Who do you think of when you think of loneliness? The old widow in the care home, the divorcee Dad? Well, yes, lonely people are these people – and many, many others.
What makes The Age of Loneliness, Sue Bourne’s incredible BBC1 documentary, so painfully effective is how many different faces she puts to that dread feeling of being on your own.
There are lots of ways to be lonely in Britain: losing a loved one, moving home, divorcing, switching jobs, going to university, having a child, having an illness, having an addiction. Bourne’s film reminds us never to assume that a person doesn’t need someone to talk to.
There’s Kylie (below), a seemingly shining, confident New Zealander living in London, who admits that when she gets back from work, she retraces the routes of her home town on Google Maps. She’s recently split up with her husband; he moved back to New Zealand, leaving her alone. Now, whenever she goes on Facebook, it seems everyone’s having fun except her.
“Nobody puts on Facebook, ‘I’ve just been inside the whole week eating ten packs of Hobnobs and watching Friends’. People put how great and glamorous their lives are,” she says.
It’s an old trick, a Facebook façade, portraying the person we want others to see. But that makes the problem worse, because there are other lonely people out there looking at your profile and believing that image, making their sense of isolation worse.
So it is with 19-year-old Isobel, a student who dreamed of a brave new world at university, Freshers’ fairs and Facebook events. Instead, “I literally stayed in my room for three days,” she says. “It felt like a prison.”
It takes bravery to be this candid. Every person you meet in this hour is brimming with charisma and character. They have a desperate need to share their lives with others. Instead, they have Bourne’s camera.
“One of the reasons that I’m so pleased to be doing this is because of the company,” says former IT worker Ian. He hasn’t worked or had a relationship since his father died, he gets out of bed at 4pm and gets by on £8 a day. Video games provide the only “high points” in his life: “They let me feel that I’m achieving things; they occupy my time so that I don’t have to think about how shit stuff is.”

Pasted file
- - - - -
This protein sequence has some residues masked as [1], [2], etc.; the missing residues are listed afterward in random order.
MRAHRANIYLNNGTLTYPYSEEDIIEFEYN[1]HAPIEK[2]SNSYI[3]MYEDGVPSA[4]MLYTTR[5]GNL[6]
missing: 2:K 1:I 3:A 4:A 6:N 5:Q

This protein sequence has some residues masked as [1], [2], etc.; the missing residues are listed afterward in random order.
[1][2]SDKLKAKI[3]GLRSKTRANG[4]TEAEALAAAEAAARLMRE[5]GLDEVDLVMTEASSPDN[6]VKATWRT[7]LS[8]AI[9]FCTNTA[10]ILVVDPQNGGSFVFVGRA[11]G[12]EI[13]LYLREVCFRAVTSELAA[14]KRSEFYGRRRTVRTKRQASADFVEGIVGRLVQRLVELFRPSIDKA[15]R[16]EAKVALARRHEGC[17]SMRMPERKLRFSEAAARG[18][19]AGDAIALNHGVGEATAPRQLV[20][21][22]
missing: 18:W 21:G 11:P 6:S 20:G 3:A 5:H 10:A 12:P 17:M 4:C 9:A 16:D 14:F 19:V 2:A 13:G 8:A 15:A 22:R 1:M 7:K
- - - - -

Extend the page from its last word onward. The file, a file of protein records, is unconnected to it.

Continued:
150 miles away, Ian’s mother Christine finds herself coping with her own private hell: “I just don’t think I’m a very nice person, and I don’t deserve to be somebody’s friend,” she says. Watching these two people going through the same thing yet facing it alone is horrible.
With utmost care, Bourne gently draws these people out of themselves. It shouldn’t come as a surprise that she is also the filmmaker responsible for Fabulous Fashionistas, Channel 4’s very different programme about ageing and the art of growing old with style.
Here too, there are older men and women who are finding different ways to live on after loved ones have passed away. Bob (above) and his wife had been together for 72 years – and, in a way, they are still. Bob made a bag for his wife’s ashes, and now it sits in the chair beside him. “To me, she is here,” he says.
Every story here is a personal plea for kindness, for company, whether it’s a chat with the cashier at the supermarket, a punt on an internet dating site or a person to ring at the end of the week.
It’s a simple message, yet so important. Because Britain doesn’t have to be the ‘loneliness capital of Europe’ – not when just one conversation can reveal stories to shake your heart.